Barney Campbell is on the approved candidates list having previously stood in Easington in the 2017 election. He is the author of ‘Rain’, a novel about the war in Afghanistan.

Moving on from the Budget, the next big document to have ink spilt over its fallout is the forthcoming Integrated Defence Review.

As ever with Defence Reviews, this one will see the following: cuts in personnel levels; investment in new technologies; usage of the words ‘agile’ and ‘lean’ as euphemisms for ‘depleted’; the MoD get a kicking from the old and bold; and almost zero attention from a public who, while they hold servicemen and women in high regard, neither know nor care very much about defence policy at the best of times, let alone while navigating the reverse slope of a pandemic.

The Government will take criticism of it on the chin; few voters pick defence as their hill to die on.

Where the Review should make a bold move is in trying to bridge the increasing gulf between the military and the rest of society, and by doing so strengthen both. The means of doing this is a new kind of national service, one focused not on a push from government but by the pull of the private sector post-service.

The concept of national service as we know it from the twentieth century is long dead. Firstly, and most obviously, we inhabit an entirely different world to the Forties and Fifties, when there was such extraordinary turmoil that the nascent Cold War and the retreat from Empire demanded that we maintained forces around the globe in a variety of commitments that simply don’t exist now.

Secondly, the greatest argument against enforced conscription has always been that the military doesn’t want unwilling recruits, far preferring the volunteer spirit: ‘better one volunteer than ten pressed men’, as the saying has it. But what about encouraging people to be volunteers?

Service in the Armed Forces produces an undisputed good for society, not only from the period of that service but also after it has taken place, putting back into civil society people steeped in socially invaluable principles. These include selfless commitment; discipline; teamwork; respect for others; and knowledge that a person’s background matters not a bit in comparison to their drive and desire to get on.

One of the subsidiary problems created by a smaller military, aside from the actual weakening of the country’s means to defend itself, is that the rest of society understands it less, being less exposed to those people who are in it.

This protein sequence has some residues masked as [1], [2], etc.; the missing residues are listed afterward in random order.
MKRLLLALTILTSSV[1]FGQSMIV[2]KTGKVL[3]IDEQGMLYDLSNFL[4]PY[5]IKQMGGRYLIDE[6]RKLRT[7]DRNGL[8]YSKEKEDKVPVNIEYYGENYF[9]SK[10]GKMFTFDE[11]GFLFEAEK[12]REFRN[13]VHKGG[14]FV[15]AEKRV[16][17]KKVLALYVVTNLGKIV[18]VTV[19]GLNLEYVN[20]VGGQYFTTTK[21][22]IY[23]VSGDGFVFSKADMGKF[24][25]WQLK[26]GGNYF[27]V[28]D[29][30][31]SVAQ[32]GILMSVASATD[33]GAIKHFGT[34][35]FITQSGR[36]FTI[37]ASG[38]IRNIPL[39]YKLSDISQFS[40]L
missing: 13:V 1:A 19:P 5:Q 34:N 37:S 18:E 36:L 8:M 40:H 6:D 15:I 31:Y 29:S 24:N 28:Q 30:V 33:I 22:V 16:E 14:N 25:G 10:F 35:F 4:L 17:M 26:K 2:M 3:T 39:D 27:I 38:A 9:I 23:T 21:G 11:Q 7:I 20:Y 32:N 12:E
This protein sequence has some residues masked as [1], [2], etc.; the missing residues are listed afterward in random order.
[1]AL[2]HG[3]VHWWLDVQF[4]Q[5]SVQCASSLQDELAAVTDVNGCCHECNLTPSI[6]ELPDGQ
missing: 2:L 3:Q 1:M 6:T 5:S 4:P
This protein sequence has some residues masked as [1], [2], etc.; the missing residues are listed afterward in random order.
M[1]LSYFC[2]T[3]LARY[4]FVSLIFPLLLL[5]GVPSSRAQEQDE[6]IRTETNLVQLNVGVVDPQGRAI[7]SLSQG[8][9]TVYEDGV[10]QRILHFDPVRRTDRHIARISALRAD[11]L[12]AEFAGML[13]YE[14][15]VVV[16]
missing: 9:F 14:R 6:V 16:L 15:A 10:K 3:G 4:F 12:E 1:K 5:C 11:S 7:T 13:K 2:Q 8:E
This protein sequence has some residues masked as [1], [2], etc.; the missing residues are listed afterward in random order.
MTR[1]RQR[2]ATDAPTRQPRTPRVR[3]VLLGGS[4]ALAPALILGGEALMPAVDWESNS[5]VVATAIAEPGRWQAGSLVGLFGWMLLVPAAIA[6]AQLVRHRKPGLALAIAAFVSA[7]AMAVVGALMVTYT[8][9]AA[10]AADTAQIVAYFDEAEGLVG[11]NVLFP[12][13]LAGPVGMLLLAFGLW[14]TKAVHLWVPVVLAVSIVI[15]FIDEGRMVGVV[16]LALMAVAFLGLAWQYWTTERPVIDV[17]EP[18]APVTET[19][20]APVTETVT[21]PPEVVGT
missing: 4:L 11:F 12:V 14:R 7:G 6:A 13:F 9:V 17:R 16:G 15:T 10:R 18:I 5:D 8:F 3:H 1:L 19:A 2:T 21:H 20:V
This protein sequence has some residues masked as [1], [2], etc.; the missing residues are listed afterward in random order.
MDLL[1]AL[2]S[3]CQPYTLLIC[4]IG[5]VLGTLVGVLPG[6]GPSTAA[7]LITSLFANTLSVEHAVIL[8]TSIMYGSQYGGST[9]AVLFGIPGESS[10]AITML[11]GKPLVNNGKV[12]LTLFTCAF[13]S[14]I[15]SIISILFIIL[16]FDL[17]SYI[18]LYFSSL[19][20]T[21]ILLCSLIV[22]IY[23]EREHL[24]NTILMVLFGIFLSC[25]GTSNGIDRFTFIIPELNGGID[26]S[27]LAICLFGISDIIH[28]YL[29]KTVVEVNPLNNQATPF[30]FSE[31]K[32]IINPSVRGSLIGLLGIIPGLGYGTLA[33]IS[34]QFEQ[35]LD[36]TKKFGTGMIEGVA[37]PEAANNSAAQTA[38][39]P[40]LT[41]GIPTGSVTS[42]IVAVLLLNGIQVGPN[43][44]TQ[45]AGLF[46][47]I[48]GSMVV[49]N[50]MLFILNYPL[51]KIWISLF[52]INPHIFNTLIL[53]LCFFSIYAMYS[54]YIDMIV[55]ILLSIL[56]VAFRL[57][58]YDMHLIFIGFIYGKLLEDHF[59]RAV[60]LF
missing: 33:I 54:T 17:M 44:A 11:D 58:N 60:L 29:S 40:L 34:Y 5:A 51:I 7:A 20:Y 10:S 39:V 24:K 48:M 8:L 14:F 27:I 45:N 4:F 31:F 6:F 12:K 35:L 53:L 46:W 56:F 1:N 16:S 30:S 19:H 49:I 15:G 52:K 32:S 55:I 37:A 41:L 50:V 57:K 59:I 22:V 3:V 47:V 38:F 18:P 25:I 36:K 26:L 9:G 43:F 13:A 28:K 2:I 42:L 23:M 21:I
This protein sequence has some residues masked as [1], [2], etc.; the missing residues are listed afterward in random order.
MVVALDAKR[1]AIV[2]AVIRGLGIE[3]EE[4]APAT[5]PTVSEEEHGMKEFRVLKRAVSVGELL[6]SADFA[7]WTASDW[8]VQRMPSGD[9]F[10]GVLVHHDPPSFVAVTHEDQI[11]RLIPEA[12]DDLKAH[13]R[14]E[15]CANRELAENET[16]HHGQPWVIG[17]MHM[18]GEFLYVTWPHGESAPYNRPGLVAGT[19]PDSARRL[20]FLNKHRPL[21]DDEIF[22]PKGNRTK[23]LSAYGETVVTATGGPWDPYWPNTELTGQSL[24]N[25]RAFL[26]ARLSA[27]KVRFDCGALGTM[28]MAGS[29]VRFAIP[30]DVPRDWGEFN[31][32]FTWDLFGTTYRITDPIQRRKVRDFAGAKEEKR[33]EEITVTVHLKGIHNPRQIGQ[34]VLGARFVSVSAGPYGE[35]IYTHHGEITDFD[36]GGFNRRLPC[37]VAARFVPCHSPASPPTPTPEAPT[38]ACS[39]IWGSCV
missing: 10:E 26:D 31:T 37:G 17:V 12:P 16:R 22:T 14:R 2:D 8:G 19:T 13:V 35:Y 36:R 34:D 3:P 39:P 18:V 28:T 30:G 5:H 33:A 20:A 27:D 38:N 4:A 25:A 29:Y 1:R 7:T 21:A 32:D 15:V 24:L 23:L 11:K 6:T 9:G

For those leaving service, civilian employers’ understanding of how their hard-won and valuable skills might be transferable is reduced. This in turn threatens to create the prospect of the post-military jobs landscape being so unpromising it actively deters people from joining in the first place, not only depriving the country of their service but also, as above, the extremely valuable post-service benefits they can bring to society.

There are good initiatives in existence, such as the Defence Employer Recognition Scheme that employers sign up to that encourages them to engage ex-servicemen and women and builds awareness of the benefits that the veteran community can provide them. Currently the scheme has 355 ‘Gold’ employers (mostly large organisations), 986 ‘Silver’ and 3,170 ‘Bronze’ (mostly smaller employers). The recent introduction of the Veterans Railcard is also a generous addition that expresses the gratitude of government to those who have served.

But what is needed is more radical than that. To help to integrate Defence into society at large, military service should be made attractive not just to those who wish to serve but to their future civilian employers too. It should be done in a way that does not compromise the volunteer spirit but rather encourages it when it might otherwise falter.

I propose that any employer who engages a veteran should be excused paying National Insurance Contributions (NICs) on that employee for the length of time that that individual spent in the military. By doing so you bridge the gap between the military and civil society, keep the military an attractive place to spend part of your career, and help to keep the steady flow of military values and standards into society.

My personal wish, for what it is worth, is far greater than the aspirations of this already ambitious policy. Once such a scheme has been rolled out and had its concept proved it should be expanded so that anyone at all who is on the public sector payroll finds themselves the beneficiary of the same scheme. Spend two years working for the NHS, five as a teacher, one working for your local council? Your immediate future private sector employer is excused that same period of paying NICs on you when you start work for them. Will it happen? Probably not. But worth thinking about.